Summer’s on its way and with people eager to go on a sunny holiday by the beach, body image anxiety starts increasing. So let’s talk about weight gain. Why do we gain weight during the menopause? How do we avoid getting thick on the middle?
Menopause and weight gain
Menopause represents a time of change for women. Physically and mentally. One of the most visually obvious change, is weight gain. This is one of the 34 symptoms of the menopause.
The most common place that people notice weight gain, is around the middle. There are so many words for it, thick in the middle, budge, muffin top. It seems that during menopause your fat storage is all-around your belly. It’s NOT an even distribution of fat. In other words, menopausal weight gain is just not fair!
Why do we gain weight?
Weight gain occurs before and during menopause partly because of a dramatic drop in oestrogen levels, we’ll talk about that soon. On top of that, low-quality sleep, age-related reductions in metabolism, and muscle tone can contribute to this weight gain.
Mental symptoms such as anxiety and depression make it so much harder to get the motivation to exercise and eat well. And a glass of wine ‘here and there’ seems to solve every kind of problem in the short run (and it is a very big illusion). Alcohol and menopause do not mix..
How is oestrogen involved in weight gain?
Oestrogen, represents one of the primary sex hormones in females, and it has many different functions. It plays a role in:
- sex characteristics
- menstrual cycle regulation
- bone health maintenance
- regulating cholesterol levels
What happens then in menopause?
During menopause, oestrogen levels dip a great amount. Low oestrogen during menopause is not directly responsible to weight gain though, but it may lead to increases in total body fat and mostly abdominal fat. Doctors also associate excess weight during middle age with heart disease and type 2 diabetes. Loss of oestrogen, in fact, has been associated with the development of cardiovascular diseases.
Our bodies are meant to work in harmony, so when one hormone goes missing, other things that might seem unrelated, tend to change.
Increase in body fat
Central distribution, accumulation of fat and insulin resistant state are important components of metabolic abnormalities that are related to coronary heart disease. (Insulin resistance is when cells in your muscles, fat, and liver don’t respond well to insulin and can’t use glucose from your blood for energy)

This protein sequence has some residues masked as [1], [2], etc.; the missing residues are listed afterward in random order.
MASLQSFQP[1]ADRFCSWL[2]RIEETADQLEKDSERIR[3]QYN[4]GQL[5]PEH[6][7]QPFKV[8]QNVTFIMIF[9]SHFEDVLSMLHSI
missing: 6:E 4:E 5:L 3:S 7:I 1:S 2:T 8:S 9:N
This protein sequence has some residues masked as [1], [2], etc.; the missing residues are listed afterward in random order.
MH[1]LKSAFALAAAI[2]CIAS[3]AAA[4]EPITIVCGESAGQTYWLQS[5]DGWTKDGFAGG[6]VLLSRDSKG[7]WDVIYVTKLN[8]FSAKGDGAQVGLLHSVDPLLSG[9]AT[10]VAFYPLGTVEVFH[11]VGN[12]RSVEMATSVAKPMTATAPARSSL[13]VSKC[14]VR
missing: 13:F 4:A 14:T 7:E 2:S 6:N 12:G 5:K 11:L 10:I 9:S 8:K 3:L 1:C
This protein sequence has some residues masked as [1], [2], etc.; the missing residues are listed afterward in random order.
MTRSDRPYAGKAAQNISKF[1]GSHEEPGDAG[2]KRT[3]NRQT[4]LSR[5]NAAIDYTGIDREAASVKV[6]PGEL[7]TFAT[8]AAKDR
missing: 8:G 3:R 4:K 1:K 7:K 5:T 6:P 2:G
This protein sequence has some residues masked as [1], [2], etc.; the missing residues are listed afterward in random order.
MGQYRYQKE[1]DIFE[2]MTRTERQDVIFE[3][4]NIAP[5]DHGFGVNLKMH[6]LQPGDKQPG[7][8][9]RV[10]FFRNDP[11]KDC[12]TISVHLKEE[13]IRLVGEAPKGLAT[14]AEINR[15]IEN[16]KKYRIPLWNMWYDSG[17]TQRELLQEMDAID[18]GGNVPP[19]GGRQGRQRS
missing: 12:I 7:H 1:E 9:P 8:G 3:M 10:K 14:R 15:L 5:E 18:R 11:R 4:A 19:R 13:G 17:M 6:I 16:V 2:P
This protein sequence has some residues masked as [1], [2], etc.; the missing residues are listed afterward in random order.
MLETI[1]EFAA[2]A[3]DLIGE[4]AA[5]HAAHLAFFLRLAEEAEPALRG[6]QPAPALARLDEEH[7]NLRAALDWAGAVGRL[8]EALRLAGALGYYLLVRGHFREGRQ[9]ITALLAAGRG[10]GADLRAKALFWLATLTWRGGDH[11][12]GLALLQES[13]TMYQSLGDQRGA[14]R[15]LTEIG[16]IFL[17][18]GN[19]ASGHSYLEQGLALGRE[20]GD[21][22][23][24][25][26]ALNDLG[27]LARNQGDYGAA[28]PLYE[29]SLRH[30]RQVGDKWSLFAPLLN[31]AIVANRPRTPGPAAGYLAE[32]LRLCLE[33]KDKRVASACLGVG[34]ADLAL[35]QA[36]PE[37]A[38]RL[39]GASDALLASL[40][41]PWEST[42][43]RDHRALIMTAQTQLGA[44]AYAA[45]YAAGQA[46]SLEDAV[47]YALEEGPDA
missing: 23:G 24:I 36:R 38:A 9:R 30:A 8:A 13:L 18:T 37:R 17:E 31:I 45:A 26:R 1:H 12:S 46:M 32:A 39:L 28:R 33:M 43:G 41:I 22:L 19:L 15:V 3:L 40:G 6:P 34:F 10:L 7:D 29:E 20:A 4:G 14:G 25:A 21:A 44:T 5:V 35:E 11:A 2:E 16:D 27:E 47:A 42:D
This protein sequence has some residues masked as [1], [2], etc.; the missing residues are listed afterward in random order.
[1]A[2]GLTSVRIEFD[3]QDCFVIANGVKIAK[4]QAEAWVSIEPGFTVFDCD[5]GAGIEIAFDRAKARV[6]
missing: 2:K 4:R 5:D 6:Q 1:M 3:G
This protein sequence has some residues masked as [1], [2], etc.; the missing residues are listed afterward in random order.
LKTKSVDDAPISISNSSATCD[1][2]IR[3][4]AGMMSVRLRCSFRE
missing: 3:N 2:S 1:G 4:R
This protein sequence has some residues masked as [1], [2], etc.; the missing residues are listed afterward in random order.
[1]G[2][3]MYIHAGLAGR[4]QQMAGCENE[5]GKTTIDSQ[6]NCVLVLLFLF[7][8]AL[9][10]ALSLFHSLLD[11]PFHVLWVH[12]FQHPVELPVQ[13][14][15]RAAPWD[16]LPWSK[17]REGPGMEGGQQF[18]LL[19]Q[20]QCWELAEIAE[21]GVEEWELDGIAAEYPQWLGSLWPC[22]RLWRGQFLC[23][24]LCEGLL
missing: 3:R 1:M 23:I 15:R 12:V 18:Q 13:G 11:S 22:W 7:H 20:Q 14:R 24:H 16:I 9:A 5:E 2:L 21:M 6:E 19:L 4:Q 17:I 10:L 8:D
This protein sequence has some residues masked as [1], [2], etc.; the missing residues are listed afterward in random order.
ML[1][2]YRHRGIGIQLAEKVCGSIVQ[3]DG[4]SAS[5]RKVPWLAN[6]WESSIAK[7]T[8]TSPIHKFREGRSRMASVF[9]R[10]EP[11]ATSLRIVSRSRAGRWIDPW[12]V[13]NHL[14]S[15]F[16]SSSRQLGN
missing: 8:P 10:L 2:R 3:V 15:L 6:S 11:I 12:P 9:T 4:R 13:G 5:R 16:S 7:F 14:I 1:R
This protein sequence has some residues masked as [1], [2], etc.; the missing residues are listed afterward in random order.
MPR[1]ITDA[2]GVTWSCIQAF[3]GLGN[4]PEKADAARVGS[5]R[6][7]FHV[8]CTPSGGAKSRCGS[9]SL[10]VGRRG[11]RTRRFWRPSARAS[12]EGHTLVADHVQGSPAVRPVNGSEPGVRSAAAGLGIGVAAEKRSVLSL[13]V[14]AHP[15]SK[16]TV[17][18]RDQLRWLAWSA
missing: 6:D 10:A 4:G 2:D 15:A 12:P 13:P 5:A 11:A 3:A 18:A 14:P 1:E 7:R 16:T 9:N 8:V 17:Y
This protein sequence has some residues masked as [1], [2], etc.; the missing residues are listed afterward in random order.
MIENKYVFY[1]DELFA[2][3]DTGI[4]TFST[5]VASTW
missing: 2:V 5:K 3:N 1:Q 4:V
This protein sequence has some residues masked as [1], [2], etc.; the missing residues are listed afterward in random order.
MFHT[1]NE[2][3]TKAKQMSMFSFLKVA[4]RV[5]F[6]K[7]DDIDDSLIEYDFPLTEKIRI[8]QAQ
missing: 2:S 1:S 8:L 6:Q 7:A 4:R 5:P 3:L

Oestrogen deficiency may affect cardiovascular disease risk by mediating changes in body fat distribution. Recent studies that use radiologic techniques such as DEXA to analyse body fat distribution, led to the conclusion that the menopause accelerates the selective deposition of intra-abdominal fat (hence the reason why we gain belly fat).
Many other studies also support that fat around the belly occurs with menopause. There are though some inconsistencies among studies so we need more information to clearly establish the effects of menopause on abdominal body weight gain.
Natural aging processes
Weight gain during menopause is also due to regular aging processes and changes in lifestyle habits. It is pretty normal for your metabolism to slow down. As people age, they tend to become less physically active. This leads to less muscle mass and more body fat.
Doctors also associate menopause with poor sleep and I think most of concur. Poor sleep can be caused by having hot flashes or night sweats, anxiety or anything else really.
Poor sleep quality can affect:
- appetite hormones
- body fat composition
- energy expenditure
Research links sleep deprivation with increasing weight gain. And that second ‘midnight snack’ we eat because we can’t sleep does not help!
What can you do to counteract weight gain?
Increase physical activity
Even if you feel very tired (which is pretty common during menopause), regular exercise is an excellent way to promote weight loss and overall physical health. Many people also experience decreases in muscle tone as they age, and this can cause weight gain. Exercise is a key way to build and maintain muscle thus preventing age-related muscle loss.
Eating a healthy diet
Healthful, nutrient-dense foods should be the basis for all meals and snacks especially during menopause. Empty calories should be avoided more than ever. A healthy diet should contain a variety of fruits and vegetables, whole grains, and lean sources of protein.
You can check out nutritional therapist Rosemary Ferguson for more nutritional information and recipe ideas.
Making sleep a priority
Of course, if poor sleep can cause weight gain, let’s focus on getting a good night sleep. If you’re having troubles sleeping, read this. CBD also helps improve sleep, check out my CBD range, The M Blend.